According to Dan…
“If we can tell that people are engaged and if most people say that they like what we do then I feel that is a success.”
Through all these endeavors it is important to the Morgan not to lose sight of target audiences. Like every museum, there is always the goal to get more young people engaged. However, from Dan’s personal viewpoint, he especially does not want to lose sight of the core audience which is primarily local and generally older.
Keeping the wants and needs in mind of all the types of audience members is a key component of every project the Morgan takes on, especially when it comes to digital.
Challenges and Opportunities
The main challenge the Morgan Library & Museum currently faces in the digital sphere is keeping all the data and digital assets in order. Managing digital assets is a huge internal challenge that is shared across many museum institutions. The Morgan has improved its data management significantly over the past few years, including incorporating a Digital Asset Management system and continues to try to employ technology as much as possible to manage the data.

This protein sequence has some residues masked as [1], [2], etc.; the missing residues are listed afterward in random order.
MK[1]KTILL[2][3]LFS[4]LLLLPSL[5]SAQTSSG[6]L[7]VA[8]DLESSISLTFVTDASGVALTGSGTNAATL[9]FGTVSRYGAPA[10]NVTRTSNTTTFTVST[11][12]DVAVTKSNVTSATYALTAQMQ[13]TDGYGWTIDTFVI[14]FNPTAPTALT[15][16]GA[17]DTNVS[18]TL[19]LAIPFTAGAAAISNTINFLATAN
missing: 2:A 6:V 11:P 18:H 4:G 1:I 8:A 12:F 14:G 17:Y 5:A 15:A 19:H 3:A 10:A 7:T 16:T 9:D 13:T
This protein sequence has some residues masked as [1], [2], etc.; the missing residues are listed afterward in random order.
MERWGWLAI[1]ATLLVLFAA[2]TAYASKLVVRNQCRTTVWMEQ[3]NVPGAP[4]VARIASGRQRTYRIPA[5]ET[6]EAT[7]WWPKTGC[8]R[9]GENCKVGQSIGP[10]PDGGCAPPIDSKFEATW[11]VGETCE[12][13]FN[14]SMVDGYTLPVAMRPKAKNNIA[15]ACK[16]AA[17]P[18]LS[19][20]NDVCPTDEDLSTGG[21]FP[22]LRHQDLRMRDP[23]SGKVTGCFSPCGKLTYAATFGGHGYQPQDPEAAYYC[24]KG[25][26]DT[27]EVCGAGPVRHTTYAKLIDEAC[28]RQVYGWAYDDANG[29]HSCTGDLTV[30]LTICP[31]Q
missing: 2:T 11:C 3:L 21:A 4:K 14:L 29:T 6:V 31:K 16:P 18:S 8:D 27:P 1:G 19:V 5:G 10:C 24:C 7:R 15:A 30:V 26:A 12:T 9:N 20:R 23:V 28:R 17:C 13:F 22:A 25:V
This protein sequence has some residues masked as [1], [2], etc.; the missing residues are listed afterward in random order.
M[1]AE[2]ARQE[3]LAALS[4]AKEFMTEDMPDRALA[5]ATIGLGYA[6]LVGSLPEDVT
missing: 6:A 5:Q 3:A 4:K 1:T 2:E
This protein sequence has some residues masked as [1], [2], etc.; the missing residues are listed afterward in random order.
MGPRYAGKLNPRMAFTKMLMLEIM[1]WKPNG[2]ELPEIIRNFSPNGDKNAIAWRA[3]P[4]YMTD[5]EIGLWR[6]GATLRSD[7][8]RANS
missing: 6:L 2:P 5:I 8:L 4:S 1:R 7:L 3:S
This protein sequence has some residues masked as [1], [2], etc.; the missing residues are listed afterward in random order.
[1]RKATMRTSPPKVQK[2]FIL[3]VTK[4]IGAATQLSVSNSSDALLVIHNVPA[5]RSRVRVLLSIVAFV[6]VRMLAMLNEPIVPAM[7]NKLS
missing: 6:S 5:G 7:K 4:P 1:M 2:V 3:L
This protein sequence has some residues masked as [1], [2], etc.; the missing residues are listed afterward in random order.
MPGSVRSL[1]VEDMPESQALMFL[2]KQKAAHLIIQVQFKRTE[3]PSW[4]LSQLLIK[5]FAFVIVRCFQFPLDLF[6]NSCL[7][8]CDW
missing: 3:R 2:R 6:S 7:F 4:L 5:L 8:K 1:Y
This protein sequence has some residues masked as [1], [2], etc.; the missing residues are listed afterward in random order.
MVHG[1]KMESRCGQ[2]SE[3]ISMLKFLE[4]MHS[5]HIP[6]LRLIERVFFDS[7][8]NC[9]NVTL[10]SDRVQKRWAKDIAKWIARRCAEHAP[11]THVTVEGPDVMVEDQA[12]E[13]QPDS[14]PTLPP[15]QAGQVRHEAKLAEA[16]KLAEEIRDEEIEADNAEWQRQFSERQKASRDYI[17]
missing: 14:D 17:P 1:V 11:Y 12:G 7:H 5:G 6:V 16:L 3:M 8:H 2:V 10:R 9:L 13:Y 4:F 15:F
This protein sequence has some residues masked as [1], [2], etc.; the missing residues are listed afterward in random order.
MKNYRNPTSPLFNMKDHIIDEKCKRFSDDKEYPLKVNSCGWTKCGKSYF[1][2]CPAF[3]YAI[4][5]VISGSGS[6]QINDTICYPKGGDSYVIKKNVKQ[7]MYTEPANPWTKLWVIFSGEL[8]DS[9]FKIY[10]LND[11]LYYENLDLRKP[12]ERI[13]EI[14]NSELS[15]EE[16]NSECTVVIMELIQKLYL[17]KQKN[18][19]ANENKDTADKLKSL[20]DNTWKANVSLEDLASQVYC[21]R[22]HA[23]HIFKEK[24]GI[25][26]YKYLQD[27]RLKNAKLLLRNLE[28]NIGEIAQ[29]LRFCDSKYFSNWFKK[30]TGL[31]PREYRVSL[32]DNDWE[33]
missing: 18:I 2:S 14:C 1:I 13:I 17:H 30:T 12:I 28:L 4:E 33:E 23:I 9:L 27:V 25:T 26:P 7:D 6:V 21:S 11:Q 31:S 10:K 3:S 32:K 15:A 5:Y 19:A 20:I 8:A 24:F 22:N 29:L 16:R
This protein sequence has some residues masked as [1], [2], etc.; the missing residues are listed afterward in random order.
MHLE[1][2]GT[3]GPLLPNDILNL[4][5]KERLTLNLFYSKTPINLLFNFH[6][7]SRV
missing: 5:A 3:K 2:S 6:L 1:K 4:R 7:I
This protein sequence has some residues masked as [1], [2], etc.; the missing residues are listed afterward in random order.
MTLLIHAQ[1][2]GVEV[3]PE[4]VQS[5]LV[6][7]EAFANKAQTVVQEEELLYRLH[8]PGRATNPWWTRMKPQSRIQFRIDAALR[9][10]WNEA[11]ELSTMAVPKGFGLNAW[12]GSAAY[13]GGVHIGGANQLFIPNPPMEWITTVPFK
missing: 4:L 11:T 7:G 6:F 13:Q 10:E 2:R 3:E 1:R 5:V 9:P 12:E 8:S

Some of the most recent opportunities at the Morgan have been in the area of augmented reality with the creation of an AR tour of the historic rooms. Dan also believes that on top of augmented reality, scanning to capture and preserve objects in 3-D might be the next big thing. He would love the Morgan to pursue that avenue for its smaller collection of 3-D objects.